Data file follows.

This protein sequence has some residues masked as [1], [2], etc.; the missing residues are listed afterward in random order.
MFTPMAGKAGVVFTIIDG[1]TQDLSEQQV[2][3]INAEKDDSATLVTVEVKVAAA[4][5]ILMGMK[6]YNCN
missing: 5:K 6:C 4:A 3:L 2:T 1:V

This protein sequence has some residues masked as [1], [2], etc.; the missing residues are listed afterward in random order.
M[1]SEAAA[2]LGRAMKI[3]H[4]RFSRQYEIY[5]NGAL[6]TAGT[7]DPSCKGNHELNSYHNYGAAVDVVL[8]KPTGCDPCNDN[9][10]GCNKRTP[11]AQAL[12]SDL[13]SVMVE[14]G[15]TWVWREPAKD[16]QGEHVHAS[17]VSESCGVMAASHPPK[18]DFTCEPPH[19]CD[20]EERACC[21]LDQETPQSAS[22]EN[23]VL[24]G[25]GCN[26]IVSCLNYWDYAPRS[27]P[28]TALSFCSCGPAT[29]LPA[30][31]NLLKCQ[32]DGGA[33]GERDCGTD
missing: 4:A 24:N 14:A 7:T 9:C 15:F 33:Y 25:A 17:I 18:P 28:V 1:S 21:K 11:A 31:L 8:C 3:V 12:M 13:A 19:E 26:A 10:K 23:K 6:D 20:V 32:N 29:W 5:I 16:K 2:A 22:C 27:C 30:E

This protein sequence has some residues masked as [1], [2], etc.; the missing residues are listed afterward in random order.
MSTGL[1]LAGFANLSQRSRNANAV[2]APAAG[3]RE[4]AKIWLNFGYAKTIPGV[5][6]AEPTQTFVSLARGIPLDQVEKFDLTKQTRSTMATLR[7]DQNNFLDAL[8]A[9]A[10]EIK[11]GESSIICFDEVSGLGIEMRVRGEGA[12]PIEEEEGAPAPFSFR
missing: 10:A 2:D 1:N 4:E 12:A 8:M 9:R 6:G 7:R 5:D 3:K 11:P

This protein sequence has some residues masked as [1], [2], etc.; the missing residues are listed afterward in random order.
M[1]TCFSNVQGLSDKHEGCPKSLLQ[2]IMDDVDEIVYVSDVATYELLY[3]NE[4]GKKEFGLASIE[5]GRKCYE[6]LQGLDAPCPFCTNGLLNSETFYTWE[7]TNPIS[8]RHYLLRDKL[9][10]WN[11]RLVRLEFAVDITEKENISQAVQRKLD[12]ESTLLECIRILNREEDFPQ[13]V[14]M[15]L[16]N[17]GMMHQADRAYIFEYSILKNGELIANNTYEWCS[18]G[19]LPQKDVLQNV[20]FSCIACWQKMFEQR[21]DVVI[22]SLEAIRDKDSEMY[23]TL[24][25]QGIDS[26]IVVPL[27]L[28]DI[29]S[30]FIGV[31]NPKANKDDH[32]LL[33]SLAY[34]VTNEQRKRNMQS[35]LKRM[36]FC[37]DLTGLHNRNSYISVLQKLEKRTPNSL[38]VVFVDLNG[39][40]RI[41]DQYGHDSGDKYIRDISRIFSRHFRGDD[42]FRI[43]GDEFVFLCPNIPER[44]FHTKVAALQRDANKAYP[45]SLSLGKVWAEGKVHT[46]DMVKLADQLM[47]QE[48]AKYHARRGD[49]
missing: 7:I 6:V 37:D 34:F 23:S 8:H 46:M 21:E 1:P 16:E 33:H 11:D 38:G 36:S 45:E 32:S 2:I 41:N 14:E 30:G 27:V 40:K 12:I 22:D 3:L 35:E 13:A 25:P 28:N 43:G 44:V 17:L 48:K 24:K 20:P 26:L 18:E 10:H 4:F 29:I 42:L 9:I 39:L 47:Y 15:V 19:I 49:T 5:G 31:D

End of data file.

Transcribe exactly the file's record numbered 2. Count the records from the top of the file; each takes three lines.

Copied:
This protein sequence has some residues masked as [1], [2], etc.; the missing residues are listed afterward in random order.
M[1]SEAAA[2]LGRAMKI[3]H[4]RFSRQYEIY[5]NGAL[6]TAGT[7]DPSCKGNHELNSYHNYGAAVDVVL[8]KPTGCDPCNDN[9][10]GCNKRTP[11]AQAL[12]SDL[13]SVMVE[14]G[15]TWVWREPAKD[16]QGEHVHAS[17]VSESCGVMAASHPPK[18]DFTCEPPH[19]CD[20]EERACC[21]LDQETPQSAS[22]EN[23]VL[24]G[25]GCN[26]IVSCLNYWDYAPRS[27]P[28]TALSFCSCGPAT[29]LPA[30][31]NLLKCQ[32]DGGA[33]GERDCGTD
missing: 4:A 24:N 14:A 7:T 9:C 15:F 33:Y 25:A 17:I 18:P 28:V 1:S 21:K 11:A 31:L 8:C 3:V 12:M 13:A 19:E 26:A 10:K 23:K 6:D 20:V 32:N 29:W 5:I 16:K 2:A 22:C 27:C 30:E